Sunday, July 16, 2023

How Dyslexia Became the Child’s Fault


Here is a comment by Tom Berend on Educhatter I wrote about. LINK

He said the following:

The students are not “learning disabled”. There is nothing wrong with the CHILD. There was a famous but horribly flawed experiment, ‘dowel tapping’ that created the dyslexia industry. It should be as infamous as the vaccine-causes-autism fraud.

And here is a link he shared and my comments:  

There is no question that phonological awareness in early readers is an overwhelmingly powerful ‘predictor’ of later reading skills, and disabled readers are almost always deficient in phonological awareness – that relationship is the most robust correlation in reading research.

But correlation is not causation.  YOUR CHILD ALREADY KNOWS HIS PHONEMES.  Your child cannot manipulate phonemes explicitly simply because he has not been taught to read properly.


What does the author mean by ‘not been taught to read properly’? This is what is echoed by numerous educators/ researchers and when I question them they avoid my question. In 2015, I asked Reid Lyon what he meant by instructional casualties and his wife Diane Lyon claimed that they were travelling and couldn't commit the time needed at this time for a thorough response.

Anyway, I have answered that question in my book shut down kids.

A majority of kids are unable to blend phonemes which are taught with extraneous sounds. Fortunately, many kids somehow figure out how to read despite being taught wrongly.


Further, students in shallow orthographies do not seem to develop dyslexia in the same manner – either they have an easier time developing phonological awareness or they require it less.  Dyslexia is almost unheard of in countries like Italy and Finland, which have regular writing systems.  It is only the English writing system that seems to create so many dyslexics.


Malay and Hanyu Pinyin use the same 26 letters as the English language. Children have no problem reading in these languages but are ‘dyslexic’ when it comes to reading in English. Again, I have discovered the reasons and elaborated on them in my book. How then can it be said that disabled readers are almost always deficient in phonological awareness?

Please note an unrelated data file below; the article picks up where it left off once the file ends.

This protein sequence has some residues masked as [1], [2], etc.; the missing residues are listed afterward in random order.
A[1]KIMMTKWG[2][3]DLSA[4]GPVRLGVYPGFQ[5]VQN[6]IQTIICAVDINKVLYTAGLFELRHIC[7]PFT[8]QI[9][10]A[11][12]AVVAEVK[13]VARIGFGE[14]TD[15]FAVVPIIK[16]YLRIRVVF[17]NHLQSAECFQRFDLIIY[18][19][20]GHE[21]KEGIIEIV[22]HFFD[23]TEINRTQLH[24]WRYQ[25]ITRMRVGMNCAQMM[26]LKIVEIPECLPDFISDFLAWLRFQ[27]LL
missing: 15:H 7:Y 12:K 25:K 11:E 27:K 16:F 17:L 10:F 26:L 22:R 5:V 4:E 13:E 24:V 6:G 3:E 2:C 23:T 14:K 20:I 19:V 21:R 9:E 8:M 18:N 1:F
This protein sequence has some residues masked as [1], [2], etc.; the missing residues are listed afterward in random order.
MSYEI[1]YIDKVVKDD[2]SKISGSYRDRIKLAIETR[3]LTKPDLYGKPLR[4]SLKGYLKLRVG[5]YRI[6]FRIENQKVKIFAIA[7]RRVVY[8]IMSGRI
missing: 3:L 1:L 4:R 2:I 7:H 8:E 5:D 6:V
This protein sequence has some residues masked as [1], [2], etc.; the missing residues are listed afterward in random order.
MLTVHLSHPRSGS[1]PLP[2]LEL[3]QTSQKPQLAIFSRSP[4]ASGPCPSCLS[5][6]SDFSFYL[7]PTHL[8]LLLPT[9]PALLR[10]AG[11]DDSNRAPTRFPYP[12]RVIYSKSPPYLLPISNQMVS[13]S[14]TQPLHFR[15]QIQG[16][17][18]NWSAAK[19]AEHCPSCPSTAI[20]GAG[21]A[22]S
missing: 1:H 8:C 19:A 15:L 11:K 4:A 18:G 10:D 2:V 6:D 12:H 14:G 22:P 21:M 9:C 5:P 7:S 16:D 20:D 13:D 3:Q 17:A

By grade 1, all students had mastered the phonetic hiragana and phonetic awareness was uniformly at the ceiling. (Incidentally, the incidence of dyslexia in Japan is reported as 0.1%).


Once a kid has learned the sound of the letters in hiragana he can read any Japanese word. The question to ask is, how is it possible for a so-called dyslexic kid to be able to read in Hiragana if he has a deficit in phonological awareness?


The best-documented case is the Torgesen study with which we launched this blog. Readers will recall that the subjects were grade-3 students who had failed Reading-Recovery and were sitting in LD classrooms – the bottom 2% of readers. After an 8-week intervention, their phonological awareness scores jumped dramatically, and after a delay of two years reading scores did as well.


Yes, this is what I wrote on my blog LINK without knowing that Torgesen was talking about the bottom 2% who probably had some auditory problems.


Isabelle Liberman was a great scientist, a superstar of the research world. Her students and colleagues read like a Who’s Who of reading research. A remarkable number of papers seem to have a footnote thanking her for helpful comments – even those who challenged her theories (for example Read, Zhang, Nie & Ding 1986). But I could not help but feel that Liberman knew the bricks were coming loose around her developmental theory of phonological awareness. She had invested 30 years into it and could not let it go.


Yes, this is the sunk cost fallacy I wrote in my blog yesterday. This is a crime that has cost many parents a lot of money and sleepless nights.


Max Planck once said: “A new scientific truth does not triumph by convincing its opponents and making them see the light, but rather because its opponents eventually die”.

And horribly, the pervasive Liberman hypothesis that the dyslexic child is developmentally impaired lives on, infecting our discourse, our schools, and our research. This is a cancer that hurts millions of students whose only fault is being poorly instructed.

Because of the stubborn obstinacy of this once-great researcher, we wrongly believe there is something different about the brain of a struggling reader.  We have built a large industry around a disorder that doesn’t exist.  We shrug impotently at the child who can’t read, and offer accommodations.


Unfortunately, many advocates of dyslexia are profiteering from this misinformation/ disinformation. I think many of these so-called educators should be put in their place. I simply have no respect for so-called educators who tweet disinformation and do not correct their mistakes when informed. 

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